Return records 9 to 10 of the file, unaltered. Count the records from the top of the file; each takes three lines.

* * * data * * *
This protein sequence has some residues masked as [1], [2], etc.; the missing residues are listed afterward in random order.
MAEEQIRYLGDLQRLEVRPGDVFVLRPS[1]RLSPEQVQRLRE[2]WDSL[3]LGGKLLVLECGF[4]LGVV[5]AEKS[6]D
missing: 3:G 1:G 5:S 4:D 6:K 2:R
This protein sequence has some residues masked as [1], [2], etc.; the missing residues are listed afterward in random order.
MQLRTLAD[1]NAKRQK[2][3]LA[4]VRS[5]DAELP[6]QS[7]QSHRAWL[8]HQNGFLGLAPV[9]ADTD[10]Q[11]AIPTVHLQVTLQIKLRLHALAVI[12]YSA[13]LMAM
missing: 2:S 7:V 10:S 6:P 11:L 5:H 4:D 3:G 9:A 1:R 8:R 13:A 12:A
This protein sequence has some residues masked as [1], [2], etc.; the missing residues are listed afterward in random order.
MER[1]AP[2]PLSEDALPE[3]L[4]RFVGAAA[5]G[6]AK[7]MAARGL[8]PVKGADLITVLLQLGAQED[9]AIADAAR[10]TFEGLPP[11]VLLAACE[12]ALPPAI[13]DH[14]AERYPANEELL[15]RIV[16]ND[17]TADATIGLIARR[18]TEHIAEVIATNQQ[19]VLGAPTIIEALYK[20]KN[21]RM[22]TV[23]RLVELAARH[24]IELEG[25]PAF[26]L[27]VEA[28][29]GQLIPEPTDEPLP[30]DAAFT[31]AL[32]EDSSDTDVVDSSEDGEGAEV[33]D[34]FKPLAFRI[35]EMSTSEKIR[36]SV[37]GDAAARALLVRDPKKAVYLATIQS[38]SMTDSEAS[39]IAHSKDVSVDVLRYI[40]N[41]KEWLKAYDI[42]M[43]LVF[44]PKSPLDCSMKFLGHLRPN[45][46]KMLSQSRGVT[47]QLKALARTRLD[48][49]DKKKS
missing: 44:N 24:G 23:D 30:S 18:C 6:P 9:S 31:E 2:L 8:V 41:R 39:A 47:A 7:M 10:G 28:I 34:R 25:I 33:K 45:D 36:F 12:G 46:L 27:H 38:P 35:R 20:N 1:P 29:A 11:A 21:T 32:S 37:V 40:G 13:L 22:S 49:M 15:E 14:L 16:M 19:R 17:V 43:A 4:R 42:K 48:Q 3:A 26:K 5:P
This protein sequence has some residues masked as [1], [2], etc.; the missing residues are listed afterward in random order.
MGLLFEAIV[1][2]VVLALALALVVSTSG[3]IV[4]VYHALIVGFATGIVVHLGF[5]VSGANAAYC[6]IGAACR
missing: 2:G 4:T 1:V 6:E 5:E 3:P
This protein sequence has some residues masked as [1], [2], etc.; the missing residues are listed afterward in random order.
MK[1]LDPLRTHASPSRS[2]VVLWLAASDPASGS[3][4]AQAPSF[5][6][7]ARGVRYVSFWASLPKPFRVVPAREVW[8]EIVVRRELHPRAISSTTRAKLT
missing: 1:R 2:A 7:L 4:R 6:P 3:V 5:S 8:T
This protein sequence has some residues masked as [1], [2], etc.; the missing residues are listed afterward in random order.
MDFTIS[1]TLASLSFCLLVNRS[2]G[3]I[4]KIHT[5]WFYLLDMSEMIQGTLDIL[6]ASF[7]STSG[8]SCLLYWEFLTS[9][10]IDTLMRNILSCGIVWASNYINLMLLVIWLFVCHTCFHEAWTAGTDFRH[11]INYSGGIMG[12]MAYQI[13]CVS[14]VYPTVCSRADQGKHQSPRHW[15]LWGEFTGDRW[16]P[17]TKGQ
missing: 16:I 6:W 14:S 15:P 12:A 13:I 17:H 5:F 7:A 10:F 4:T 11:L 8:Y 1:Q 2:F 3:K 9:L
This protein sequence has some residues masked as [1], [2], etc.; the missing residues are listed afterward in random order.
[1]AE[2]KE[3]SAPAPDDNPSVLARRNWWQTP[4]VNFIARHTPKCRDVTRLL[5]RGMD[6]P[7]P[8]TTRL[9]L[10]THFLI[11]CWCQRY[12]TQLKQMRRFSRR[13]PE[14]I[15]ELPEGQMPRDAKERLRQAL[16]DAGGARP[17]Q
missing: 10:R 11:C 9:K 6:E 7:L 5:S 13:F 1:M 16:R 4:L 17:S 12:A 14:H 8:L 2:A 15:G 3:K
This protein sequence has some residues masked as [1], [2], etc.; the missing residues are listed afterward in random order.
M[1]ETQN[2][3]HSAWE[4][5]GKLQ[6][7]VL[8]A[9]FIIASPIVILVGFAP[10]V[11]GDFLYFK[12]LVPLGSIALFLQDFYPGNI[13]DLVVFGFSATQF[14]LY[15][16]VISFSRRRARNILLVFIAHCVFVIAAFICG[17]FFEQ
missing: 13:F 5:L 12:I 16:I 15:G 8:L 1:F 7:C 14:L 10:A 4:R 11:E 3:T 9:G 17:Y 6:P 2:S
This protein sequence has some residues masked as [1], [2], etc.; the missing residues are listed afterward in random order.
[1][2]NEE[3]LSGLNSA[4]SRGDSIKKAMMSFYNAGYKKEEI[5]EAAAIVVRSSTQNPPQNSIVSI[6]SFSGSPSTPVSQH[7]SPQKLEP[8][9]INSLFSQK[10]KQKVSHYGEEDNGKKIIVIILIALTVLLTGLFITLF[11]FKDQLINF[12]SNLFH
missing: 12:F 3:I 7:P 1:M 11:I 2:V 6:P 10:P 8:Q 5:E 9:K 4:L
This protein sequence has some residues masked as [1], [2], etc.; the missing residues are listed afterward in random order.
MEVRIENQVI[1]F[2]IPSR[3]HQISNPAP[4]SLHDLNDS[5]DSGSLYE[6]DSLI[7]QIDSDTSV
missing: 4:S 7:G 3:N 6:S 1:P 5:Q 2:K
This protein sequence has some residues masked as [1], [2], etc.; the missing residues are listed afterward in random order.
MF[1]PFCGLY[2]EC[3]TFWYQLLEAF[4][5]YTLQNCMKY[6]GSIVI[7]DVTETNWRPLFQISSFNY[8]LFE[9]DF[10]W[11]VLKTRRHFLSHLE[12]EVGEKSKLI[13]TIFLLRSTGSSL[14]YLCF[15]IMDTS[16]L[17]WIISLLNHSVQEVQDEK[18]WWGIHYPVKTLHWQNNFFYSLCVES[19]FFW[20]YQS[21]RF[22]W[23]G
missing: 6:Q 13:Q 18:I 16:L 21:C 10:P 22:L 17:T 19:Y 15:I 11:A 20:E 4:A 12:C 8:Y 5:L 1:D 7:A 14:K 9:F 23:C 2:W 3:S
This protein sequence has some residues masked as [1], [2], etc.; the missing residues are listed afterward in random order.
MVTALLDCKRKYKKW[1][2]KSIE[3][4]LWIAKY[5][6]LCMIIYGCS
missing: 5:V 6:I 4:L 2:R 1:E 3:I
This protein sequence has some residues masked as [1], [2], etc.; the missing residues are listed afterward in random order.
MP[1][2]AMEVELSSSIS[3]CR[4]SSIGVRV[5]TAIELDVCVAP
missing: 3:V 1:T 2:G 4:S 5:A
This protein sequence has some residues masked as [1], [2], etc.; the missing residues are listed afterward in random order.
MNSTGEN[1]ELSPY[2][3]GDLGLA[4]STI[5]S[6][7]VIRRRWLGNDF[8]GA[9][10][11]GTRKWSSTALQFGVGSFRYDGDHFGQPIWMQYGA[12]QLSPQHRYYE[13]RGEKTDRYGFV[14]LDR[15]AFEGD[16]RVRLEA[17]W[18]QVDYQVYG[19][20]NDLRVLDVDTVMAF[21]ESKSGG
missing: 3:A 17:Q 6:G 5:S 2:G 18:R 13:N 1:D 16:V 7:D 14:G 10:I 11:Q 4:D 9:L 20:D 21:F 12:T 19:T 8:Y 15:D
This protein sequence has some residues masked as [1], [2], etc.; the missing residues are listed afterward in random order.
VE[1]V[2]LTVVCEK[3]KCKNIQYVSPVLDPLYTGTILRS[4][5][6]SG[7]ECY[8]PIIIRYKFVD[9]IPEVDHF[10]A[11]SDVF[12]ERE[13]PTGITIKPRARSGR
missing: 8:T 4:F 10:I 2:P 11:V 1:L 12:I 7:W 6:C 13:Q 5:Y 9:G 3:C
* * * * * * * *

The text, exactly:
This protein sequence has some residues masked as [1], [2], etc.; the missing residues are listed afterward in random order.
[1][2]NEE[3]LSGLNSA[4]SRGDSIKKAMMSFYNAGYKKEEI[5]EAAAIVVRSSTQNPPQNSIVSI[6]SFSGSPSTPVSQH[7]SPQKLEP[8][9]INSLFSQK[10]KQKVSHYGEEDNGKKIIVIILIALTVLLTGLFITLF[11]FKDQLINF[12]SNLFH
missing: 12:F 3:I 7:P 1:M 11:I 2:V 6:P 10:P 8:Q 5:E 9:K 4:L
This protein sequence has some residues masked as [1], [2], etc.; the missing residues are listed afterward in random order.
MEVRIENQVI[1]F[2]IPSR[3]HQISNPAP[4]SLHDLNDS[5]DSGSLYE[6]DSLI[7]QIDSDTSV
missing: 4:S 7:G 3:N 6:S 1:P 5:Q 2:K